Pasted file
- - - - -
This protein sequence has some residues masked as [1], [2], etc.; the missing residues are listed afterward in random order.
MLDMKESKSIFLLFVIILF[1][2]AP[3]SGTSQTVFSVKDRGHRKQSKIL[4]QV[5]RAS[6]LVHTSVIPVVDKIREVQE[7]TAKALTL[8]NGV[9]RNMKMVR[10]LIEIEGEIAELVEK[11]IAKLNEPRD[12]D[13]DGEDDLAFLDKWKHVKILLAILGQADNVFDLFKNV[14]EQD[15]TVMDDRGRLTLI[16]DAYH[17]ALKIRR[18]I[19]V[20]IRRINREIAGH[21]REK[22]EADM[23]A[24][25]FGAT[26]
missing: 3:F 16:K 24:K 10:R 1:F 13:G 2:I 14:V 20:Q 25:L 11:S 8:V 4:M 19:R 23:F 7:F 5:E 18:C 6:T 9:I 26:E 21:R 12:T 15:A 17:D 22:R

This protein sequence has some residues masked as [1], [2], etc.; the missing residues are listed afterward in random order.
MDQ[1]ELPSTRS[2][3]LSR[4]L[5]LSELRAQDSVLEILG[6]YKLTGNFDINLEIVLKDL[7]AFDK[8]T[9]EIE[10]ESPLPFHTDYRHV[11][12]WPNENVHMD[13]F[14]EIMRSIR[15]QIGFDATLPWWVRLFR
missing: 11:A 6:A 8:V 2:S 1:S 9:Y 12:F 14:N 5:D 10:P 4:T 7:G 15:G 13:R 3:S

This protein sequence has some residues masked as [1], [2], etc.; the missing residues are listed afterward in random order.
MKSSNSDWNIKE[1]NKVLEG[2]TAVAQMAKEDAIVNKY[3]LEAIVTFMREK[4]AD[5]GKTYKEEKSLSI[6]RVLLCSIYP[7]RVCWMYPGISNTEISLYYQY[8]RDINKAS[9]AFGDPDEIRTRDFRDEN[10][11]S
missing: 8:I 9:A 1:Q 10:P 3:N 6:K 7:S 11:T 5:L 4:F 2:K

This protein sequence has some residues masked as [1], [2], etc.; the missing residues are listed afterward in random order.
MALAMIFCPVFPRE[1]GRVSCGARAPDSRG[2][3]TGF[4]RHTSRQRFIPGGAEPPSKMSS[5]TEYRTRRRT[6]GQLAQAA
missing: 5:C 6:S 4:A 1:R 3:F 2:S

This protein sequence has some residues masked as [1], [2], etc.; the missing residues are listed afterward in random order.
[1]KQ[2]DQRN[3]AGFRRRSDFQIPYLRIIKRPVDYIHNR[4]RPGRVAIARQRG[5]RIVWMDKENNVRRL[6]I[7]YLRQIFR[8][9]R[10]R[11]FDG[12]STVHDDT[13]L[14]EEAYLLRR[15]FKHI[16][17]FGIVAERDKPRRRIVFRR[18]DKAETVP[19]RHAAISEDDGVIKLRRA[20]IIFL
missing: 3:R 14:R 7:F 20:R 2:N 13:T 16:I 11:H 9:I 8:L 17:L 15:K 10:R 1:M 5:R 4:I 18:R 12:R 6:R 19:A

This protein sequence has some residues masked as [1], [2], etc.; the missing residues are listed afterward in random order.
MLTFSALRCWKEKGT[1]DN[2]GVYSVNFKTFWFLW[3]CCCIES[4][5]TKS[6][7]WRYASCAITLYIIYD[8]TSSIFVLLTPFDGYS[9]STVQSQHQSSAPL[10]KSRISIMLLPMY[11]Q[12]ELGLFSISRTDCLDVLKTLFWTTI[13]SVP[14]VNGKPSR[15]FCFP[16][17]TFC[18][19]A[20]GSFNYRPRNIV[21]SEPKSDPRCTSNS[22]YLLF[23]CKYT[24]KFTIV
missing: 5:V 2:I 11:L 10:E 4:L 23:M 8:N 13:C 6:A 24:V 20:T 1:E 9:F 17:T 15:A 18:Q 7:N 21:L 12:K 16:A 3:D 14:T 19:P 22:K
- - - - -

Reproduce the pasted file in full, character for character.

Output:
This protein sequence has some residues masked as [1], [2], etc.; the missing residues are listed afterward in random order.
MLDMKESKSIFLLFVIILF[1][2]AP[3]SGTSQTVFSVKDRGHRKQSKIL[4]QV[5]RAS[6]LVHTSVIPVVDKIREVQE[7]TAKALTL[8]NGV[9]RNMKMVR[10]LIEIEGEIAELVEK[11]IAKLNEPRD[12]D[13]DGEDDLAFLDKWKHVKILLAILGQADNVFDLFKNV[14]EQD[15]TVMDDRGRLTLI[16]DAYH[17]ALKIRR[18]I[19]V[20]IRRINREIAGH[21]REK[22]EADM[23]A[24][25]FGAT[26]
missing: 3:F 16:K 24:K 10:R 1:F 13:G 2:I 14:V 20:Q 25:L 11:S 8:V 4:M 19:R 23:F 7:F 5:E 18:C 6:T 9:I 26:E 21:R 12:T 15:A 17:D 22:R

This protein sequence has some residues masked as [1], [2], etc.; the missing residues are listed afterward in random order.
MDQ[1]ELPSTRS[2][3]LSR[4]L[5]LSELRAQDSVLEILG[6]YKLTGNFDINLEIVLKDL[7]AFDK[8]T[9]EIE[10]ESPLPFHTDYRHV[11][12]WPNENVHMD[13]F[14]EIMRSIR[15]QIGFDATLPWWVRLFR
missing: 11:A 6:A 8:V 2:S 1:S 9:Y 12:F 14:N 5:D 10:P 4:T 7:G 15:G 13:R 3:S

This protein sequence has some residues masked as [1], [2], etc.; the missing residues are listed afterward in random order.
MKSSNSDWNIKE[1]NKVLEG[2]TAVAQMAKEDAIVNKY[3]LEAIVTFMREK[4]AD[5]GKTYKEEKSLSI[6]RVLLCSIYP[7]RVCWMYPGISNTEISLYYQY[8]RDINKAS[9]AFGDPDEIRTRDFRDEN[10][11]S
missing: 8:I 9:A 1:Q 10:P 3:N 6:K 7:S 11:T 5:L 4:F 2:K

This protein sequence has some residues masked as [1], [2], etc.; the missing residues are listed afterward in random order.
MALAMIFCPVFPRE[1]GRVSCGARAPDSRG[2][3]TGF[4]RHTSRQRFIPGGAEPPSKMSS[5]TEYRTRRRT[6]GQLAQAA
missing: 5:C 6:S 4:A 1:R 3:F 2:S

This protein sequence has some residues masked as [1], [2], etc.; the missing residues are listed afterward in random order.
[1]KQ[2]DQRN[3]AGFRRRSDFQIPYLRIIKRPVDYIHNR[4]RPGRVAIARQRG[5]RIVWMDKENNVRRL[6]I[7]YLRQIFR[8][9]R[10]R[11]FDG[12]STVHDDT[13]L[14]EEAYLLRR[15]FKHI[16][17]FGIVAERDKPRRRIVFRR[18]DKAETVP[19]RHAAISEDDGVIKLRRA[20]IIFL
missing: 3:R 14:R 7:F 20:R 2:N 13:T 16:I 11:H 9:I 8:L 17:L 15:K 10:R 1:M 5:R 4:I 18:R 12:R 6:R 19:A

This protein sequence has some residues masked as [1], [2], etc.; the missing residues are listed afterward in random order.
MLTFSALRCWKEKGT[1]DN[2]GVYSVNFKTFWFLW[3]CCCIES[4][5]TKS[6][7]WRYASCAITLYIIYD[8]TSSIFVLLTPFDGYS[9]STVQSQHQSSAPL[10]KSRISIMLLPMY[11]Q[12]ELGLFSISRTDCLDVLKTLFWTTI[13]SVP[14]VNGKPSR[15]FCFP[16][17]TFC[18][19]A[20]GSFNYRPRNIV[21]SEPKSDPRCTSNS[22]YLLF[23]CKYT[24]KFTIV
missing: 5:V 2:I 11:L 10:E 4:L 23:M 8:N 13:C 6:A 24:V 20:T 1:E 9:F 17:T 15:A 18:Q 7:N 21:L 12:K 16:A 3:D 14:T 19:P 22:K